Mobile home parks have been a reliable source of affordable housing in Charlotte for decades, offering prices well below nearby apartments or homes. But a confluence of factors, including rising land prices and an influx of investors looking to make money buying parks, threaten this way of life. New reporting and data analysis from The Charlotte Observer shows how in the middle of the city’s widening affordable housing crisis, this remaining refuge has come under siege.
The Charlotte Observer’s recent news series “Pushed Out,” shows how one of the region’s longtime sources of affordable housing — mobile home parks — has come under threat in recent years.
Rising land and property tax costs make selling an attractive thought for some smaller owners. And large-scale developers and investor landlords are buying mobile home parks in Mecklenburg and across the country, similar to the single-family home buying spree by private equity firms.
1. It’s a big market
Manufactured homes are the largest source of unsubsidized housing in the country.
They provide a way into homeownership for people who don’t have the money, credit or other resources for a traditional mortgage. And for those who rent both the home and the land from a park owner, the monthly cost is often much lower than nearby apartments or for-rent single family homes. Residents say they like that they have more privacy than the shared walls of an apartment, outdoor space and a community feel within a mobile home park.
Parks here are likely to be on the fringes of the county, in areas that were previously much more rural. Experts say this is common, as metro areas grow and encroach on areas that historically were less developed.
2. tracking them is harder than i thought
Several sources of property-related data in Mecklenburg County provide similar but slightly different counts for the number of mobile home parks here. The Charlotte Observer’s data reporter Gavin Off and I compared properties in county records with the land use code “mobile home park” with a document provided by the county’s land use and environmental services listing addresses with a mobile home onsite.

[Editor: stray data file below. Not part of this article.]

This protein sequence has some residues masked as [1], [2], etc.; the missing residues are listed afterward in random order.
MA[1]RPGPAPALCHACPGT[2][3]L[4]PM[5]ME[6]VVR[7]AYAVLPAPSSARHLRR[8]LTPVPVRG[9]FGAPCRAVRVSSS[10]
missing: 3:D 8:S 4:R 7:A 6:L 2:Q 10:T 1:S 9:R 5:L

We eliminated parcels labeled as a park but with only one home on it or those that, on further inspection, were used for commercial purposes. Several parcels were counted together if they were all within one park with the same owner.
Others aren’t formally designated as mobile home parks but function that way. Planning officials told the Observer that zoning and land use codes in some Mecklenburg towns don’t use those designations anymore, but existing parks are grandfathered in.
We feel confident identifying at least 55 mobile home parks in Mecklenburg County, of which at least 20 have sold in the last five years.
3. investors see a ‘cash cow’
Big companies, including those backed by private equity, are actively buying up mobile home parks . These investor owners control roughly 800,000 lots within manufactured housing communities across the country, according to the Lincoln Institute for Land Policy. Experts say these companies see mobile home parks as “cash cows,” and make profits by sharply increasing rents and removing amenities.
We identified recent local purchases of parks by companies in California, Colorado, Maryland, Utah and Washington, D.C. Several are among one industry group’s top 50 list of owners based on number of homes owned.
Residents of mobile home parks that recently sold told me their rents went up soon after, but most said they plan to stay because it was still cheaper than most housing here.
In the case of Countrywoods Mobile Home Park, two dozen families have been displaced after the park sold last year and the new owners refused to renew anyone’s month-to-month leases.
They were mostly Latino families who had lived there for years, sometimes a decade or longer. Many told the Observer they were frustrated by the lack of communication from the new owner and longstanding lack of repairs. The park is now nearly empty, with the last family expected to leave at the end of May.